Indian cuisine is celebrated for its rich and diverse flavours, and at the heart of this culinary tradition lies the exquisite array of masala powders and pastes (spice blends) that have been handed down through generations. These concoctions are an integral part of Indian cooking, adding depth, aroma, and a burst of taste to the dishes.
In this blog, we will set sail on the sea of masala powders and pastes from the Telugu region, exploring their history, ingredients, and their role in creating the distinctive taste of Andhra and Telangana cuisines.
The Historical Perspective
The ancient Telugu region played home to the Satavahanas, Ikshvakus, Pallavas, Cholas and Chalukyas followed by rulers of the Islamic dynasties of North India. The Delhi Sulatanate, the Qutb Shahis and the Mughals introduced Arabic, Turkish and Persian elements to its cultural fabric. The process culminated in the kingdom of the Nizams of Hyderabad in the 18th century who developed a multifaceted and sophisticated aristocratic tradition. The region's culinary history, influenced by various dynasties and empires, is thus a unique blend of flavours.
Trade routes that crisscrossed the region introduced Telugu cuisine to a variety of spices from different parts of the world. The result was the development of complex masalas and pastes that have become an intrinsic part of the region’s culture and heritage.
The spices and herbs used in masalas are not just chosen for their taste and the colour they impart, but also for their health benefits.
Red Chillies: Telugu cuisine is renowned for its fiery heat, and red chillies play a pivotal role in achieving this. The Guntur Sannam, Byadgi, and Kashmiri chillies are the more commonly used varieties. These chillies not only add spiciness but also contribute to the vibrant red colour of many Telugu dishes. Capsaicin, the active component in red chillies has anti-inflammatory properties that help in reducing pain and swelling.
Tamarind: Tamarind is another essential ingredient in Telugu masalas. Its tangy and slightly sweet flavour is used to balance the heat of the chillies and provide a distinctive sourness to dishes like sambar and pulihora (tamarind rice). Tamarind has been seen to protect the liver, as it contains antioxidants called procyanidins which counter free radical damage to the liver.
Mustard Seeds: Mustard seeds, particularly black mustard seeds, are commonly used for tempering in Telugu cuisine. They add a nutty and earthy flavour to many dishes. According to a study published in the journal Human & Experimental Toxicology, mustard seeds may have chemopreventive potential and may protect against the effect of carcinogens.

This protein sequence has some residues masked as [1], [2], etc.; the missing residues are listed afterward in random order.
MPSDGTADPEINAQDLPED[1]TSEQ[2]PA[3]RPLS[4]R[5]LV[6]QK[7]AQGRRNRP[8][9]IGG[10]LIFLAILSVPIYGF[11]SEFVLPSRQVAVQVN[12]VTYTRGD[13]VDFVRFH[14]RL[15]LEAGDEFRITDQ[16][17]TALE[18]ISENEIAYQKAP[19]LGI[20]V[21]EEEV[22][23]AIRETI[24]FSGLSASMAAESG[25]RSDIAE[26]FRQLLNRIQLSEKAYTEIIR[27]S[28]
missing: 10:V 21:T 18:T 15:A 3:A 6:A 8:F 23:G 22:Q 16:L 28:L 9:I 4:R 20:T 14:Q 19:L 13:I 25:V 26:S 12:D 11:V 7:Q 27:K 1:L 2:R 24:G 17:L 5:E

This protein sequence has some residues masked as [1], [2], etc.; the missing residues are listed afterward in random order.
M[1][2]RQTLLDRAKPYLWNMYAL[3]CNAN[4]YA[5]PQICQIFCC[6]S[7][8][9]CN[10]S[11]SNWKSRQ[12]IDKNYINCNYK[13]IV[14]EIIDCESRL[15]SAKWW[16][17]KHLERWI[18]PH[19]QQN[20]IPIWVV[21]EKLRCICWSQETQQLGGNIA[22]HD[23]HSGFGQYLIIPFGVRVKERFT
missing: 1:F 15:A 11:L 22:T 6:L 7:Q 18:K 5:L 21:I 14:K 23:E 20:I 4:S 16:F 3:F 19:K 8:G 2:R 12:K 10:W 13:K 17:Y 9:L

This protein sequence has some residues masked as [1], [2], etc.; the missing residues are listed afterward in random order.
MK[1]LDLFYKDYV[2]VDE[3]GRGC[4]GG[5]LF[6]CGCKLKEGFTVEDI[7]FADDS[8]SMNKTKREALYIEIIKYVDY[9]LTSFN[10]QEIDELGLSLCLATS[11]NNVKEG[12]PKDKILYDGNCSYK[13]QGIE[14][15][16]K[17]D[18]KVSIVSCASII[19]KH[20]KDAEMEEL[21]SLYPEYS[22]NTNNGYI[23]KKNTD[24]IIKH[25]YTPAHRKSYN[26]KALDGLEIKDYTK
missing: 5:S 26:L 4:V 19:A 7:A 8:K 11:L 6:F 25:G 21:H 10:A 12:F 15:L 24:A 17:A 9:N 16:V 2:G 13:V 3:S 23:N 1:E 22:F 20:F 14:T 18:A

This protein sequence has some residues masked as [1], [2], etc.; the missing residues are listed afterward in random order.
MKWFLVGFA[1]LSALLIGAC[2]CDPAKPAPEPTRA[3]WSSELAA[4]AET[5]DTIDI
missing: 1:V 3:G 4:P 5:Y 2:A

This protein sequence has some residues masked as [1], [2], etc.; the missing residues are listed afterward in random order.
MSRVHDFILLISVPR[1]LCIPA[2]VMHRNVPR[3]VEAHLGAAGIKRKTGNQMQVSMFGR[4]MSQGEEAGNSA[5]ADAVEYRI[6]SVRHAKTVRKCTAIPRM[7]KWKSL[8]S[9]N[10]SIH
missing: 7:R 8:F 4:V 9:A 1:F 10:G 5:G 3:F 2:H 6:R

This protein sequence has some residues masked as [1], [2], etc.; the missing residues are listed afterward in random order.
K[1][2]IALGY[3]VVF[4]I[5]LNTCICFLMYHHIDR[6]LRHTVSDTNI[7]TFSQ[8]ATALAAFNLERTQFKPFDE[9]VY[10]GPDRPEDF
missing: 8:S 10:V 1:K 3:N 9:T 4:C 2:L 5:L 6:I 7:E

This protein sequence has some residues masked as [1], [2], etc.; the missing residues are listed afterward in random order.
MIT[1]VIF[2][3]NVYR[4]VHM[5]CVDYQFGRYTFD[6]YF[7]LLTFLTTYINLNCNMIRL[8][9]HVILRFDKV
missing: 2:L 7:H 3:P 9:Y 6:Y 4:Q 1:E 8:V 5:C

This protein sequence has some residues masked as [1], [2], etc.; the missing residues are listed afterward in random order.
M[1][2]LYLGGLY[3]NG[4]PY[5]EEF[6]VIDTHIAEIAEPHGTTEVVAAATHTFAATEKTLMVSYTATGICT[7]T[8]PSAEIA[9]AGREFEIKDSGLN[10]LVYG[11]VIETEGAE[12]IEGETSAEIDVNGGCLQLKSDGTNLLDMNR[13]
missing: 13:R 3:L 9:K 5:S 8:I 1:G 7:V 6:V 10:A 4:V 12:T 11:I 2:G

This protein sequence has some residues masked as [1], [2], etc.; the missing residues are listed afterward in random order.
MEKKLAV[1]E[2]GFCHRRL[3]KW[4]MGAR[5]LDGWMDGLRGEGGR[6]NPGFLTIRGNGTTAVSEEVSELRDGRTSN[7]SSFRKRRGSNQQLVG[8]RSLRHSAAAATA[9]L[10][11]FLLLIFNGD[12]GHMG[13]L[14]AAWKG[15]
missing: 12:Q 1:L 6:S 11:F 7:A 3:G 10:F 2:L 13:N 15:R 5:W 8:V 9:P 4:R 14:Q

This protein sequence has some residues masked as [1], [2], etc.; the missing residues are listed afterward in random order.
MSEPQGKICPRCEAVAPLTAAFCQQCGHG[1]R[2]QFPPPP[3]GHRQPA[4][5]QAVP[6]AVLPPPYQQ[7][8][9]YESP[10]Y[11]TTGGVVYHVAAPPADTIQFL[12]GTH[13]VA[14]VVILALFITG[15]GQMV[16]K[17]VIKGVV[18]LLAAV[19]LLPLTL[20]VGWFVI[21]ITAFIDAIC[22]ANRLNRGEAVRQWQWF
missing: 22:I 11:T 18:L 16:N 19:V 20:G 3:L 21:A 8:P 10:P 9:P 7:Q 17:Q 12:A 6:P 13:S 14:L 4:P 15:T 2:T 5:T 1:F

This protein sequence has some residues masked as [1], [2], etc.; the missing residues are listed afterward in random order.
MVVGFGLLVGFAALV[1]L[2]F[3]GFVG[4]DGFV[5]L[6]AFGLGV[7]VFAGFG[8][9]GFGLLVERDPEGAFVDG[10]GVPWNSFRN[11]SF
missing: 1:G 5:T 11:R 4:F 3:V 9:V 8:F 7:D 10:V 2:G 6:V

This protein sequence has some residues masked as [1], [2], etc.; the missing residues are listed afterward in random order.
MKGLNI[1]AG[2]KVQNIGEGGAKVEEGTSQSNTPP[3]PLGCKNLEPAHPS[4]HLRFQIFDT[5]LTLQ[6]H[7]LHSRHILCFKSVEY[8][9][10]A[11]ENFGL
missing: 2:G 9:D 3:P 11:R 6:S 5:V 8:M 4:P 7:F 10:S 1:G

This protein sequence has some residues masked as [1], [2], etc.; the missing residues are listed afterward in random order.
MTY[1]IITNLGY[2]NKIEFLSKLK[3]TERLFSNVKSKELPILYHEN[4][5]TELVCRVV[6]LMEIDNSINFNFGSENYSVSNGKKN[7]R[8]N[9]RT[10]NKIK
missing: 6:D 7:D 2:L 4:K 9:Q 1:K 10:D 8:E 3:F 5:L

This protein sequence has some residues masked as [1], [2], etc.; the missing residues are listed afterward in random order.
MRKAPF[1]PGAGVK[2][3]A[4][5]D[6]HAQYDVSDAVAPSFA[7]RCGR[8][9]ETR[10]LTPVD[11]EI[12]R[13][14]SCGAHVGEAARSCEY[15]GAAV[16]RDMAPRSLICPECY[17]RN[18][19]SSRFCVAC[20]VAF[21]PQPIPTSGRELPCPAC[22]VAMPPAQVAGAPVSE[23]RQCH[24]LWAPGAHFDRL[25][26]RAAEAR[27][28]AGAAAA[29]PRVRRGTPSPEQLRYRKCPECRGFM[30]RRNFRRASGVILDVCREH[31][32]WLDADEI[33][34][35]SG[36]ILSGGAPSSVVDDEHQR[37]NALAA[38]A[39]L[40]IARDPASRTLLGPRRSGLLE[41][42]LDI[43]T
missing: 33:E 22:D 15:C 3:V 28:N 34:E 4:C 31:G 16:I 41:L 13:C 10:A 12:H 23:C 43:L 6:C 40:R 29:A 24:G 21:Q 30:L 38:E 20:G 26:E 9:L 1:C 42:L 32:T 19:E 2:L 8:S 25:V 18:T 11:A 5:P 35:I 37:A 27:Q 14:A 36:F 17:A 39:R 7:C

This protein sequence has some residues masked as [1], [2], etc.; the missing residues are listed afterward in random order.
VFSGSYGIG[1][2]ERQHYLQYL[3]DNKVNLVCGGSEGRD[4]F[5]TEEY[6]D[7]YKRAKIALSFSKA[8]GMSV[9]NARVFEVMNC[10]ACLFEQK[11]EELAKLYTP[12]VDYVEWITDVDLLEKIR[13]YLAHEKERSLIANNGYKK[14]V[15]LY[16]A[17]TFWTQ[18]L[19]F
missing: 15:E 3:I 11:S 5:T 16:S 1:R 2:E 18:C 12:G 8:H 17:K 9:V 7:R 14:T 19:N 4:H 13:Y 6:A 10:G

Fenugreek Seeds: Fenugreek seeds are used in many spice blends. They impart a slightly bitter taste and are often roasted before being ground to reduce their bitterness and enhance their aroma. Fenugreek is often recommended by dieticians and diabeticians for blood sugar control and to help prevent diabetes because it seems to improve insulin sensitivity.
Curry Leaves: Fresh curry leaves are a hallmark of Telugu cooking. They infuse dishes with a unique, citrusy aroma and are used for tempering in many recipes. Research studies show that consuming curry leaves may help reduce high cholesterol and triglyceride levels.
Popular Masala Powders & Pastes
Masalas are not just ingredients; they are the heart and soul of a vibrant and dynamic culinary tradition shared by people young and old with equal love and passion. They embody the spirit of hospitality and celebration that is deeply rooted in Indian society. Here are some popular masala powders that every Indian kitchen features.
Garam Masala: This fiery spice blend is the cornerstone of Indian cuisine, and finds space in Telugu kitchens too. It typically includes coriander seeds, red chillies, cumin seeds, black pepper, bay leaf, cardamom and more. It can be added to any dish to instantly enhance its aroma and taste.
Karam Podi: This dry chutney powder is a staple in Telugu households. Made with roasted lentils, red chillies, and spices, it is sprinkled on rice and ghee or used as a dip for idlis and dosas.
Pulihora Paste: Pulihora, a tangy tamarind rice dish, is incomplete without its special paste. This blend usually consists of tamarind, black gram, Bengal gram, mustard seeds, curry leaves and red chillies, all roasted and ground together.
Sambar Powder: Sambar, a South Indian stew, relies on a complex spice blend for its flavour. Telugu-style sambar powder includes a mix of red chillies, coriander seeds, cumin seeds, fenugreek seeds, splits of Bengal, red and black gram, and asafoetida.
Priya Foods, has a vast repertoire of Masala powders, podi and pastes that make life easy and tasty in a jiffy. From vegetarian options like Sambar and Rasam powders to non-vegetarian ones such as Chicken Biryani Masala and Mutton Rogan Josh Masala; from snack options such as Noodles Masala and Pav Bhaji Masala to elaborate ones like Bisi Bele Bhaath Masala and Gutti Vankaaya Kura Masala, Priya has close to 50 masala powders and pastes that can make any kitchen a veritable treasure trove of Indian flavours.
The rich heritage of masalas is a testament to India’s love for bold and complex flavours. These spice blends not only make the cuisine unique but also reflect the cultural, historical, and social aspects of the people. As you relish the fiery taste of Andhra Chicken Curry or the tangy goodness of Pulihora, remember that behind these flavours lies a profound connection to the past, a celebration of the present, and a promise of a flavourful future.